Then David returned to bless his household. And Michal the daughter of Saul came out to meet David, and said, “How glorious was the king of Israel today, uncovering himself today in the eyes of the maids of his servants, as one of the base fellows shamelessly uncovers himself!”2 Samuel 6:20
King David arrived home eager to share his joy with his family, but Michal was so disgusted with him that she could not even wait until he got inside. Picture a mother coming out to reprimand a child. You can hear the scorn and disrespect in her words. Wives might ask themselves: “Am I like this?
- “Do I pounce on my husband when he does something wrong?”
- “Do I ridicule him over something inconsequential?”
- “Do I make him feel like a little boy who is in trouble?”
Just to be clear, Michal was not the only one wrong in this situation. David did not respond lovingly to his wife:
So David said to Michal, “It was before the Lord, who chose me instead of your father and all his house, to appoint me ruler over the people of the Lord, over Israel. Therefore I will play music before the Lord. And I will be even more undignified than this, and will be humble in my own sight. But as for the maidservants of whom you have spoken, by them I will be held in honor.”2 Samuel 6:21-22
David harshly pointed out that God chose him over Michal’s father and then added: “You think this is bad? I’ll act even worse than this!” The phrase “held in honor” may be the clearest and simplest definition of respect in the Bible. David told Michal: “You might not respect me, but there are plenty of other women who do.” Pointing out other women’s feelings was prideful and insensitive.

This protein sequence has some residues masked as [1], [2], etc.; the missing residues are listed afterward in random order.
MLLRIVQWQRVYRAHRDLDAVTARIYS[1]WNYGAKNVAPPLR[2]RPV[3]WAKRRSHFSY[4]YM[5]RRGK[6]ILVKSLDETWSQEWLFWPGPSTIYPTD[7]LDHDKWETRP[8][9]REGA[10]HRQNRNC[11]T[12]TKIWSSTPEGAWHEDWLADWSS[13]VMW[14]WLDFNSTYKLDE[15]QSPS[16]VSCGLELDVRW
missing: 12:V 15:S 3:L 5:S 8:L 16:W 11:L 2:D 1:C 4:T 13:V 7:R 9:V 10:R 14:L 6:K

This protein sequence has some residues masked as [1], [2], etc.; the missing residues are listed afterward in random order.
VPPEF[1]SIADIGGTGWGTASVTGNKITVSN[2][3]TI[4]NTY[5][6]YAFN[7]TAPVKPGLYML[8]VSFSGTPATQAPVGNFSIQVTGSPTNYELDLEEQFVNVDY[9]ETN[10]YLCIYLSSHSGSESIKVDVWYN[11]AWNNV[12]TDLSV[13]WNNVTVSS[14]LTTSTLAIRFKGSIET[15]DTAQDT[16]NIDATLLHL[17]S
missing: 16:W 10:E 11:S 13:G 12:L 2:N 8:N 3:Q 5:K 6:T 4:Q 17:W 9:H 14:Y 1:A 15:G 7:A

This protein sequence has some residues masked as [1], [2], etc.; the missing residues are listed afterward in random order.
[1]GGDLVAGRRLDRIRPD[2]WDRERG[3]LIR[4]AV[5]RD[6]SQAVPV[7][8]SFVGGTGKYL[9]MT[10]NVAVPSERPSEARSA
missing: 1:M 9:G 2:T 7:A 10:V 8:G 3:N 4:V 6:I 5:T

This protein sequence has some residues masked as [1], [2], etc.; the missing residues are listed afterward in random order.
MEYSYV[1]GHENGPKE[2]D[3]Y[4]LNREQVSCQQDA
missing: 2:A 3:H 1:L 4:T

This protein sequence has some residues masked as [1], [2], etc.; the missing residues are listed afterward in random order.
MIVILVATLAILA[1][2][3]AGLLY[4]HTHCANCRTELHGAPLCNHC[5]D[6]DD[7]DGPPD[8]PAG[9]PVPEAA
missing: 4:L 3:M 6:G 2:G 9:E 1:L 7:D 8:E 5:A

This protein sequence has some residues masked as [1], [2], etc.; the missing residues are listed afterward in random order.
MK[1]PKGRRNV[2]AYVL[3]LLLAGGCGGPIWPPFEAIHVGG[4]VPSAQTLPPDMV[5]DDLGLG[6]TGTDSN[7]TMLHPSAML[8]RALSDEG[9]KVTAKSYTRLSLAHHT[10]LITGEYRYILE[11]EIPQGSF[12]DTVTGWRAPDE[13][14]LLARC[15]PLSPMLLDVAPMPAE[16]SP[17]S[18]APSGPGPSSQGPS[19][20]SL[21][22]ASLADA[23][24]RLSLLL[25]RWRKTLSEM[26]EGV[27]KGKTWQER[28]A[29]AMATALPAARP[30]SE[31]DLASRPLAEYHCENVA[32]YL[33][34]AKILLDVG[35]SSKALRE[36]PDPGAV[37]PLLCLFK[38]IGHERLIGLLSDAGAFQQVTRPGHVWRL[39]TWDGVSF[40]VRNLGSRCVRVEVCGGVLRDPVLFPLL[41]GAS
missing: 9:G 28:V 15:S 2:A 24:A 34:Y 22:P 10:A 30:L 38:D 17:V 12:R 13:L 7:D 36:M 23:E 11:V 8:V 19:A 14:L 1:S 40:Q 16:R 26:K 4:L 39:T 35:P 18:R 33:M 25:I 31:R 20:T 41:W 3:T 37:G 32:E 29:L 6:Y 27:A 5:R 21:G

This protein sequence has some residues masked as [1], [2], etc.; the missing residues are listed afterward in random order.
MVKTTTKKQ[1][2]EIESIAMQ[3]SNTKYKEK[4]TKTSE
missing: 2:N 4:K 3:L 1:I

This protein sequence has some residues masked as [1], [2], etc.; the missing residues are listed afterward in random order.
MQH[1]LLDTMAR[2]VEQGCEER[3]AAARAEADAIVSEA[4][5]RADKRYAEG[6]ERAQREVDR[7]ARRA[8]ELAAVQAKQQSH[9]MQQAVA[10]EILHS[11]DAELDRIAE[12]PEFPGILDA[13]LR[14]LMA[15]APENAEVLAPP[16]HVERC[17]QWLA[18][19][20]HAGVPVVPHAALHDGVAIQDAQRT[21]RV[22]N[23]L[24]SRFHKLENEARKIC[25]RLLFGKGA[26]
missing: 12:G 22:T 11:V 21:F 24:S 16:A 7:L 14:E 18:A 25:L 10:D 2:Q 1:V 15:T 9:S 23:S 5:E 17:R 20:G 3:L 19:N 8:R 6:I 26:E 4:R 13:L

Disrespect Can Change a Husband’s Feelings Toward His Wife
This encounter between David and Michal does not end happily:
Therefore Michal the daughter of Saul had no children to the day of her death.2 Samuel 6:23
I take this to mean that David no longer had sexual relations with Michal. I am not defending David’s actions. Husbands are supposed to love their wives unconditionally, and David definitely did not do that. As is the case in most marriage conflicts, both spouses were at fault:
- It is sinful for husbands to punish their wives as David punished Michal.
- It is sinful for wives to disrespect their husbands as Michal disrespected David.
With that said, it is important to notice how dramatically this one event changed David’s relationship with Michal. Only a few chapters earlier, he made every effort to be reunited with his wife (2 Samuel 3:13–14). This reveals how much David previously longed to be with Michal. But once Michal disrespected David so drastically, his attitude toward her changed drastically. He now resented her. It was not the right response, but it was the reality.
It is no different today. When husbands are strongly disrespected by their wives, they become resentful and distance themselves from them. It is not right, but it is a common fruit of disrespect. If not dealt with, the result may be a destroyed relationship such as that between David and Michal.
The account between David and Michal is very instructive:
- It gives wives an example of how not to treat their husbands.